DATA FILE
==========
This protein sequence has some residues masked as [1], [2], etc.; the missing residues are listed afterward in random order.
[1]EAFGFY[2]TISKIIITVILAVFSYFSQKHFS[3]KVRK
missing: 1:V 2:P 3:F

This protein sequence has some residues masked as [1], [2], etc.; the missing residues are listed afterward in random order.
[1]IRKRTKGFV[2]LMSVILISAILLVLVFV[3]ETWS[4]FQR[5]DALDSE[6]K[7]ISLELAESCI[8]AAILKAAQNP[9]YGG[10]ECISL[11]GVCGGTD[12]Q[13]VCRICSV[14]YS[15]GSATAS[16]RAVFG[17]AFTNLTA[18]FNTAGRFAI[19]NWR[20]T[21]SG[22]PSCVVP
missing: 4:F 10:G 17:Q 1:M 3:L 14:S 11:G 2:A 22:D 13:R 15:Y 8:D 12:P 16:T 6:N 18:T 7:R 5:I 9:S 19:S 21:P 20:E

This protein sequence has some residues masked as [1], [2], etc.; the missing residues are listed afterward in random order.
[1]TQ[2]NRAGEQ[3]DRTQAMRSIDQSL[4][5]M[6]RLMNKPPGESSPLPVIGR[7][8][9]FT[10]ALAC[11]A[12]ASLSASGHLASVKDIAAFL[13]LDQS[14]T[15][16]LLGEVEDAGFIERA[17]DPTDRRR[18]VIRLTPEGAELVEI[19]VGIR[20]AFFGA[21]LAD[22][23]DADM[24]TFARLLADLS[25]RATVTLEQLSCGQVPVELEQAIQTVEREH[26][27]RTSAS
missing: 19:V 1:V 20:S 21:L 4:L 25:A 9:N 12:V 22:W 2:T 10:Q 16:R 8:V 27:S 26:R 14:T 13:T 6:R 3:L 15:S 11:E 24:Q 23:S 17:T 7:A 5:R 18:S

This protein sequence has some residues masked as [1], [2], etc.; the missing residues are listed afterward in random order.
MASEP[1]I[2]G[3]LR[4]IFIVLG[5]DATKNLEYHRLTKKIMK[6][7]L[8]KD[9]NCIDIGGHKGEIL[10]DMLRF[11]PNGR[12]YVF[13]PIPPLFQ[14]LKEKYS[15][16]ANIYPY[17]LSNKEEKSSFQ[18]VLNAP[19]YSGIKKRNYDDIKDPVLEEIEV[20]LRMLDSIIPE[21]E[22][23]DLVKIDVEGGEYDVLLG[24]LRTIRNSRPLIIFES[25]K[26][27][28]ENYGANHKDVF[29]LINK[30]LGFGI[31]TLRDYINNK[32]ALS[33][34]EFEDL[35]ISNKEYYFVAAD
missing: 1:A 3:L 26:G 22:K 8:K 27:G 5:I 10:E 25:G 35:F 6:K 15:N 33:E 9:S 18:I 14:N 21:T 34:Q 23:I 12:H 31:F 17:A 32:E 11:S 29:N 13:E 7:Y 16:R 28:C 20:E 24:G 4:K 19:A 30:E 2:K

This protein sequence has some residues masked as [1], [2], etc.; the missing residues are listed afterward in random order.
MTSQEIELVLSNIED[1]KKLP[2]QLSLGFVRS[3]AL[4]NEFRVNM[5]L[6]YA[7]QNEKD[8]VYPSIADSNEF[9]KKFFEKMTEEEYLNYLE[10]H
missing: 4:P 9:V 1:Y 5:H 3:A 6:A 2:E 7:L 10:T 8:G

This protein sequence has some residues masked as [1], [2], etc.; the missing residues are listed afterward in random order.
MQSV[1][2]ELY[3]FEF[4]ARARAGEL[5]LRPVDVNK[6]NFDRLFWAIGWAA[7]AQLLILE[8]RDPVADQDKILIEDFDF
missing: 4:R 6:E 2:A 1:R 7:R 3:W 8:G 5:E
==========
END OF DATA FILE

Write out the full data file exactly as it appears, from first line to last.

This protein sequence has some residues masked as [1], [2], etc.; the missing residues are listed afterward in random order.
[1]EAFGFY[2]TISKIIITVILAVFSYFSQKHFS[3]KVRK
missing: 1:V 2:P 3:F

This protein sequence has some residues masked as [1], [2], etc.; the missing residues are listed afterward in random order.
[1]IRKRTKGFV[2]LMSVILISAILLVLVFV[3]ETWS[4]FQR[5]DALDSE[6]K[7]ISLELAESCI[8]AAILKAAQNP[9]YGG[10]ECISL[11]GVCGGTD[12]Q[13]VCRICSV[14]YS[15]GSATAS[16]RAVFG[17]AFTNLTA[18]FNTAGRFAI[19]NWR[20]T[21]SG[22]PSCVVP
missing: 4:F 10:G 17:Q 1:M 3:L 14:S 11:G 2:A 22:D 13:R 15:Y 8:D 12:P 16:T 6:N 18:T 7:R 5:I 9:S 19:S 21:P 20:E

This protein sequence has some residues masked as [1], [2], etc.; the missing residues are listed afterward in random order.
[1]TQ[2]NRAGEQ[3]DRTQAMRSIDQSL[4][5]M[6]RLMNKPPGESSPLPVIGR[7][8][9]FT[10]ALAC[11]A[12]ASLSASGHLASVKDIAAFL[13]LDQS[14]T[15][16]LLGEVEDAGFIERA[17]DPTDRRR[18]VIRLTPEGAELVEI[19]VGIR[20]AFFGA[21]LAD[22][23]DADM[24]TFARLLADLS[25]RATVTLEQLSCGQVPVELEQAIQTVEREH[26][27]RTSAS
missing: 19:V 1:V 20:S 21:L 4:L 25:A 9:N 12:V 22:W 2:T 10:Q 16:R 8:V 27:S 26:R 14:T 13:T 6:R 3:L 15:S 11:E 24:Q 23:S 17:T 7:A 5:R 18:S

This protein sequence has some residues masked as [1], [2], etc.; the missing residues are listed afterward in random order.
MASEP[1]I[2]G[3]LR[4]IFIVLG[5]DATKNLEYHRLTKKIMK[6][7]L[8]KD[9]NCIDIGGHKGEIL[10]DMLRF[11]PNGR[12]YVF[13]PIPPLFQ[14]LKEKYS[15][16]ANIYPY[17]LSNKEEKSSFQ[18]VLNAP[19]YSGIKKRNYDDIKDPVLEEIEV[20]LRMLDSIIPE[21]E[22][23]DLVKIDVEGGEYDVLLG[24]LRTIRNSRPLIIFES[25]K[26][27][28]ENYGANHKDVF[29]LINK[30]LGFGI[31]TLRDYINNK[32]ALS[33][34]EFEDL[35]ISNKEYYFVAAD
missing: 1:A 3:L 26:G 22:K 8:K 27:G 5:I 10:E 25:G 35:F 6:K 15:N 33:E 9:S 18:I 14:N 21:T 34:Q 23:I 12:H 31:F 17:A 32:E 11:S 29:N 13:E 7:Y 16:R 28:C 20:E 24:G 4:K 19:A 30:E 2:K

This protein sequence has some residues masked as [1], [2], etc.; the missing residues are listed afterward in random order.
MTSQEIELVLSNIED[1]KKLP[2]QLSLGFVRS[3]AL[4]NEFRVNM[5]L[6]YA[7]QNEKD[8]VYPSIADSNEF[9]KKFFEKMTEEEYLNYLE[10]H
missing: 4:P 9:V 1:Y 5:H 3:A 6:A 2:E 7:L 10:T 8:G

This protein sequence has some residues masked as [1], [2], etc.; the missing residues are listed afterward in random order.
MQSV[1][2]ELY[3]FEF[4]ARARAGEL[5]LRPVDVNK[6]NFDRLFWAIGWAA[7]AQLLILE[8]RDPVADQDKILIEDFDF
missing: 4:R 6:E 2:A 1:R 7:R 3:W 8:G 5:E